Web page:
Online Desk: Thinly-stretched rescue teams worked through the night into Wednesday, pulling the living and dead from the rubble of thousands of buildings destroyed in Turkey and Syria by catastrophic earthquakes and aftershocks that have killed over 11,000.
Amid calls for the Turkish government to send more help to the disaster zone, Turkish President Recep Tayyip Erdogan visited a “tent city” in Kahramanmaras, where people forced from their homes are living. He conceded shortfalls early in Turkey’s disaster response but vowed that no one would “be left in the streets.”
Turkey now has tens of thousands of aid personnel in the quake zone, the Disaster Management Authority (AFAD) said, according to the Reuters news agency, and search teams from more than two dozen countries have joined them. But with the devastation so widespread, many are still waiting for help.
In the Turkish city of Malatya, bodies were placed side by side on the ground, covered in blankets, while rescuers waited for funeral vehicles to pick them up, according to former journalist Ozel Pikal, who saw eight bodies pulled from the ruins of building.
Pikal took part in the rescue efforts and said he believes at least some of the victims may have frozen to death as temperatures dipped to 21 degrees Fahrenheit.
“Today isn’t a pleasant day, because as of today, there is no hope left in Malatya,” Pikal told The Associated Press by telephone. “No one is coming out alive from the rubble.”
Pikal said a hotel building collapsed in the city and more than 100 people may be trapped.
He said there was a shortage of rescuers in the area he was in, and the cold, road closures and damage in the region have also impeded mobility and access.
“Our hands cannot pick up anything because of the cold,” said Pikal. “Work machines are needed.”
The scale of suffering was also staggering in Syria, a region already beset by more than a decade of civil war that has displaced millions within the country and sent more to seek refuge in Turkey. With thousands of buildings toppled there, it wasn’t clear how many people might still be trapped underneath the rubble.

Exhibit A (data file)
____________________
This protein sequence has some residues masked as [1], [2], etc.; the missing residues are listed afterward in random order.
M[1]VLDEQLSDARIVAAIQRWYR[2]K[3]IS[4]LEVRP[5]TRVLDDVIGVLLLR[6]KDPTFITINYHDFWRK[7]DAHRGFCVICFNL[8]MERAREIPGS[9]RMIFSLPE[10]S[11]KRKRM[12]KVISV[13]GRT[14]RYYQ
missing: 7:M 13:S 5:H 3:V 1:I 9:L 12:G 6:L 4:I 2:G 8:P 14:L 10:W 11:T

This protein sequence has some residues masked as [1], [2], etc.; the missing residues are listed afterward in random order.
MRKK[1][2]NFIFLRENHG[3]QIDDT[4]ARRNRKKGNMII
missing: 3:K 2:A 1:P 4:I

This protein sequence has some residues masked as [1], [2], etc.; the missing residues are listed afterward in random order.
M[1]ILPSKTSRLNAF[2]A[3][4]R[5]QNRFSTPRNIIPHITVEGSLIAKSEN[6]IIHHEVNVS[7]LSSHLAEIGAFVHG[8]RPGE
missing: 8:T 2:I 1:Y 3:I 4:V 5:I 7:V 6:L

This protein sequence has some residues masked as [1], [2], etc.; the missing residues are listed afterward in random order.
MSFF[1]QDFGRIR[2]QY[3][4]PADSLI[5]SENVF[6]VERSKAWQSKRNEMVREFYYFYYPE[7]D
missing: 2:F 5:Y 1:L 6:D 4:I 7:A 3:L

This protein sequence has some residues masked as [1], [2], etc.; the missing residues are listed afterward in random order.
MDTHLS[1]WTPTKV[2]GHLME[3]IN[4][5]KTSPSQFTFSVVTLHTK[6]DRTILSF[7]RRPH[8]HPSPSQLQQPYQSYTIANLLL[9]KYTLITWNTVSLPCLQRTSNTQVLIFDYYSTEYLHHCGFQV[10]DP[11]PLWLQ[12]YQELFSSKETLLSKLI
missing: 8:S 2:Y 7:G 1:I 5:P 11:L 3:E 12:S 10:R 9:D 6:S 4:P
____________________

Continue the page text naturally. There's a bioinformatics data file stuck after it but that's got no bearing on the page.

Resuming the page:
Aid efforts in Syria have been hampered by the ongoing war and the isolation of the rebel-held region along the border, which is surrounded by Russia-backed government forces. Syria itself is an international pariah and under Western sanctions linked to the war.
The United Nations said it was “exploring all avenues” to get supplies to the rebel-held northwest of the country, and on Wednesday, the Syrian Observatory of Human Rights said Egypt had sent a medical and rescue team.
Syrian officials said the bodies of more than 100 Syrians who died during the earthquake in Turkey were brought back home for burial through the Bab al-Hawa border crossing. Mazen Alloush, an official on the Syrian side of the border, said 20 more bodies were on their way to the border, adding that all of them were Syrian refugees who fled war in their country.
On Monday afternoon in the northwestern Syrian town of Jinderis, residents found a crying newborn still connected by the umbilical cord to her deceased mother. The baby was the only member of her family to survive when her family home collapsed, her father’s cousin told the AFP news agency. The baby’s father, mother, aunt and siblings perished.
Polish rescuers working in Turkey said they had pulled nine people alive from the rubble so far, including parents with two children and a 13-year-old girl from the ruins in the city of Besni.
They said low temperatures were working against them, though two firefighters told Polish TVN24 that the fact that people were caught in bed under warm covers by the pre-dawn quake could help.
Nearly two days after the quake, rescuers pulled a 3-year-old boy, Arif Kaan, from beneath the rubble of a collapsed apartment building in Kahramanmaras, which isn’t far from the epicenter.
With the boy’s lower body trapped under slabs of concrete and twisted rebar, emergency crews spread a blanket over his torso to protect him from below-freezing temperatures as they carefully cut the debris away from him, mindful of the possibility of triggering another collapse.
The boy’s father, Ertugrul Kisi, who himself had been rescued earlier, sobbed as his son was pulled free and loaded into an ambulance.
“For now, the name of hope in Kahramanmaras is Arif Kaan,” a Turkish television reporter proclaimed as the dramatic rescue was broadcast to the country.
Many survivors in Turkey have had to sleep in cars, outside or in government shelters.
“We don’t have a tent, we don’t have a heating stove, we don’t have anything. Our children are in bad shape. We are all getting wet under the rain and our kids are out in the cold,” Aysan Kurt, 27, told The Associate Press. “We did not die from hunger or the earthquake, but we will die freezing from the cold.”
As many as 23 million people could be affected in the quake-hit region, according to Adelheid Marschang, a senior emergencies officer with the World Health Organization, who called it a “crisis on top of multiple crises.”
Erdogan said 13 million of Turkey’s 85 million people were affected, and he declared a state of emergency in 10 provinces.
The region sits on top of major fault lines and is frequently shaken by earthquakes. Some 18,000 were killed in similarly powerful earthquakes that hit northwest Turkey in 1999. Agencies